- ItemOpen AccessAn exploration of the relationship between financial inclusion and the wellbeing of youth in South Africa(2021) Wilson, Shamilla; Nilsson, WarrenIn South Africa, where 55.2 percent of youth are without a job, financial inclusion has been put forward as a way to tackle unemployment and the grinding poverty and inequality that come with it. The salient features of the discourses on financial inclusion tend to focus on increasing the accessibility and usability of financial services and products for those who are un- and/or under-banked, due to its promises of economic empowerment. Whilst there is an acknowledgement that a youth specific focus is needed there is a lack of scholarship on this demographic. Interventions for youth have tended to focus on banking youth early in life as well as increase their financial literacy and savings behaviour. The literature affirms that the objectives of youth specific financial inclusion efforts are meant to assist them in achieving their aspirations, and enable them to participate more fully within society. However, the heterogeneity of youth and the complexity of social and economic realities challenge assumptions that financial literacy and improved savings behaviour could support the multitude of youth in South Africa, especially as their realities manifest at the systemic rather than the individual level. This research study, therefore, set out to explore the relationship that youth have to the formal financial system and their wellbeing. The study employed qualitative research methods such as interviews and focus groups as a means to gain deeper insight into youth financial behaviour as well as their perspectives and experiences of both their financial and overall wellbeing. The study found that it is necessary to expand the narrative of youth financial inclusion beyond an interaction with financial services, products, and interventions. It proposes that an expanded narrative starts with an in-depth understanding of the different layers of youth experiences, as they play out through the personal, relational (social and cultural), and contextual (economic and political). In addition, there is a need to take the dynamicity of different life circumstances and the external environment into account. In this way, a consideration is allowed of the external structures that may, or may not, enable individuals to exercise financial decision-making in pursuit of their overall wellbeing goals. This journey must be walked in order to move away from reductionist wellbeing assessment approaches and resulting in narrowly focused interventions. An approach that centres wellbeing would ultimately take into account the priorities and aspirations of the different stakeholders within an ecosystem, thereby putting in place institutional arrangements that enable solutions that are consistent with broader principles of social and economic justice.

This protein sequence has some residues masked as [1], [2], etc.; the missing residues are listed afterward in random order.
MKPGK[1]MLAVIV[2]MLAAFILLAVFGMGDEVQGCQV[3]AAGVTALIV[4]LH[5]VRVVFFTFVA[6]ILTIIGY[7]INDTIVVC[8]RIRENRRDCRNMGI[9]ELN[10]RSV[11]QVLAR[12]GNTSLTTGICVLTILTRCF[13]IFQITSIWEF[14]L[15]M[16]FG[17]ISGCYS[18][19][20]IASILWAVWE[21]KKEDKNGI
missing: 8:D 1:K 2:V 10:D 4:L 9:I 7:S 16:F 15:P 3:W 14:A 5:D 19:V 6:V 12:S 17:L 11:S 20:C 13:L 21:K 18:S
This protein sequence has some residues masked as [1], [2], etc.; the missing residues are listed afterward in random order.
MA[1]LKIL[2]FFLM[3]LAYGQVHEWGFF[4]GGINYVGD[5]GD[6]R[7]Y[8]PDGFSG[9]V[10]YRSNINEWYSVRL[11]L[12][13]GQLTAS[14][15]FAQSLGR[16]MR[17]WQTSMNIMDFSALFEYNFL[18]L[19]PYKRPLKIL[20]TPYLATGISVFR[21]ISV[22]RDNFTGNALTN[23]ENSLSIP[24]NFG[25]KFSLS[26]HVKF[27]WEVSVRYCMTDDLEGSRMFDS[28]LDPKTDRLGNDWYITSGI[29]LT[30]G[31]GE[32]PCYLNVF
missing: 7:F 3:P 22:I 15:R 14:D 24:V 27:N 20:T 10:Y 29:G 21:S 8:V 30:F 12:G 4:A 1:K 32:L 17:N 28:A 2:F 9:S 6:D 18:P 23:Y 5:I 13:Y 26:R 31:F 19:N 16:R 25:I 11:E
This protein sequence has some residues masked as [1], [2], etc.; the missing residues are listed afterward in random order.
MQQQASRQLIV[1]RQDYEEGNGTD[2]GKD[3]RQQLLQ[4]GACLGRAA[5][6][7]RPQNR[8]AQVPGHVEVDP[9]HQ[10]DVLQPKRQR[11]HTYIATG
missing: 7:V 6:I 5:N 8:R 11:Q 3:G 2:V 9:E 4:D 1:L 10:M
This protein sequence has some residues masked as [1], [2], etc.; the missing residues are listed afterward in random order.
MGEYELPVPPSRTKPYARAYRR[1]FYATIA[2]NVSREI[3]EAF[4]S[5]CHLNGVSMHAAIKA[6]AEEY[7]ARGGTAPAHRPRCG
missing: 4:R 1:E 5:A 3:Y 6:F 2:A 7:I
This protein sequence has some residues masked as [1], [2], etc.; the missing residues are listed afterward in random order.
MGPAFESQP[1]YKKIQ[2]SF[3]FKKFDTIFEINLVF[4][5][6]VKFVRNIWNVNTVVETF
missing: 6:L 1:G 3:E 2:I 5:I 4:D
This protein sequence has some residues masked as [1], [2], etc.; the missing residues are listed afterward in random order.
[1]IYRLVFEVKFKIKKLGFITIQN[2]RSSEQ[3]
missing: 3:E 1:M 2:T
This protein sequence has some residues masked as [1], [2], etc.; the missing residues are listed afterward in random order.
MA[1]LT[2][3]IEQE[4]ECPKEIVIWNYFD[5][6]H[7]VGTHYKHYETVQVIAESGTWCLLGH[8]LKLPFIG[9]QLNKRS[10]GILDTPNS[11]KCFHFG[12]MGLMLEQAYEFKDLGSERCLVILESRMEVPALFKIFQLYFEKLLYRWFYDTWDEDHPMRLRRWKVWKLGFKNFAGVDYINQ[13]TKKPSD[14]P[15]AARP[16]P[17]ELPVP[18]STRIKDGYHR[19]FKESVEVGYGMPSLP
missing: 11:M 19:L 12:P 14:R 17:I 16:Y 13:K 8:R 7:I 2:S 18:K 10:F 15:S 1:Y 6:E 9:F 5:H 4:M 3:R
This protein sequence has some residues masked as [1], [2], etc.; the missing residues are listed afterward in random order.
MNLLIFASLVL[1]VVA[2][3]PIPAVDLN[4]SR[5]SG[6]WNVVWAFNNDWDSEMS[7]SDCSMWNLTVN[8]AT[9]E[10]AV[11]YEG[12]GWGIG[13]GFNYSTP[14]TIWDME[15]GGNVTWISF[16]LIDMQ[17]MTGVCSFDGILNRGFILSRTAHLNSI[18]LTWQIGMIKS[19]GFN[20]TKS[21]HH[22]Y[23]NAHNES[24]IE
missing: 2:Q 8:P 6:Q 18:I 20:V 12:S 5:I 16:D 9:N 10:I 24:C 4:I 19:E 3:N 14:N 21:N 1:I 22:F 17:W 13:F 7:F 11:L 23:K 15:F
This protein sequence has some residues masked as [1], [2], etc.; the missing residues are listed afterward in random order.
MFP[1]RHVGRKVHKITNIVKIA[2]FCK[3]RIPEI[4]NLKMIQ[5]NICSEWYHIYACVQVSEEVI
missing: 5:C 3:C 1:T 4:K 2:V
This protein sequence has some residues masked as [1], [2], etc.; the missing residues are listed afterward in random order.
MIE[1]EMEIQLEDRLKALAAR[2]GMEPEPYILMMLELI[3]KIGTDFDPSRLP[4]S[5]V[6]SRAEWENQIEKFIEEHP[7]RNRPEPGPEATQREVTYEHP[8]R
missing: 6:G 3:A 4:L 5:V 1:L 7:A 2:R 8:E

- ItemOpen AccessAn investigation into the National Water Act No 36 of 1998: Its impact and effectiveness on stakeholders in a Water Users' Association in a rural community in the Western Cape(2022) Andre Marshall Thops; Hara, Mafaniso; Zolfaghari, BadriThis study investigates the possible failure and the reasons for the failure of the policies and strategies of the National Water Act (NWA) of 1998 and the impact on the rural community of the Hex River Valley. This study interrogates the negligence to implement the policies and strategies of the NWA to redress the practice of segregated use of the water resource as a natural resource and the failure to address the pro-poor visions of the NWA. This investigation furthermore looks at the role and impact of policies and strategies of the NWA on responsibilities of the Water Users' Association (WUA) of the Hex River Valley as the bulk water management structure of the community and the Breede-Gouritz Catchment Management Agency (CMA) in its role as management agent representing the Department of Water and Sanitation (DWS) at grassroots level. This study, through a research strategy, reached the conclusion that the ANC government has failed to implement the strategies and policies of the National Water Act no.36 of 1998 to implement equitable water sharing. A deductive approach, using qualitative data, was used to address the research question. This research method was used to uncover trends and patterns in thoughts and opinions of rural communities regarding the NWA, its policies and strategies